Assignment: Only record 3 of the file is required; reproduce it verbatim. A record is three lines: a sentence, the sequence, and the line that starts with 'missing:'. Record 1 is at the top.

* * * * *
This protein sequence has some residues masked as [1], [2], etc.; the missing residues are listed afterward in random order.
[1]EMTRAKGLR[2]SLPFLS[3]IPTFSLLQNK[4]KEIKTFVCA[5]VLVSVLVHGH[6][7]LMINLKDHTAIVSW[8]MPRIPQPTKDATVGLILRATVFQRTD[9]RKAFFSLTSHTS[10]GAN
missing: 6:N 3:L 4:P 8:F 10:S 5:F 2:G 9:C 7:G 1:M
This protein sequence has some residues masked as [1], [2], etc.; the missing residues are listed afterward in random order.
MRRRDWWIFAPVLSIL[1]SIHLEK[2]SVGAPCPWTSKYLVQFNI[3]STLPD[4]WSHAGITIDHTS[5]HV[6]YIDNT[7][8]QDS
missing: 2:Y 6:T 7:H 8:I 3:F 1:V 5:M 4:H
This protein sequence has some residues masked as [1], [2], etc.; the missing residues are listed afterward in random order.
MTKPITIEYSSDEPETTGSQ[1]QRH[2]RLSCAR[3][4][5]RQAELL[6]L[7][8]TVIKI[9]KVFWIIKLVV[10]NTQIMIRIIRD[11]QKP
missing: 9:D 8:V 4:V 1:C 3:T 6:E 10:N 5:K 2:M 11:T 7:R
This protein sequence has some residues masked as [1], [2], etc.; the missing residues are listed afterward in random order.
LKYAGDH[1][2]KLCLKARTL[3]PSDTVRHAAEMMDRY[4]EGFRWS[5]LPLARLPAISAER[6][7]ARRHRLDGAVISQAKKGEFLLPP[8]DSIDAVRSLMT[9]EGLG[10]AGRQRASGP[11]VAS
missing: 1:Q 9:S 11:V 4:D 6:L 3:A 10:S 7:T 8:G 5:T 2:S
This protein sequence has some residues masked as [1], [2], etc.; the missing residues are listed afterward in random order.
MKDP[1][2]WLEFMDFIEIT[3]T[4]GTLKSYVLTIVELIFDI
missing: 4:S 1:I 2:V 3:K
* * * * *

This protein sequence has some residues masked as [1], [2], etc.; the missing residues are listed afterward in random order.
MTKPITIEYSSDEPETTGSQ[1]QRH[2]RLSCAR[3][4][5]RQAELL[6]L[7][8]TVIKI[9]KVFWIIKLVV[10]NTQIMIRIIRD[11]QKP
missing: 9:D 8:V 4:V 1:C 3:T 6:E 10:N 5:K 2:M 11:T 7:R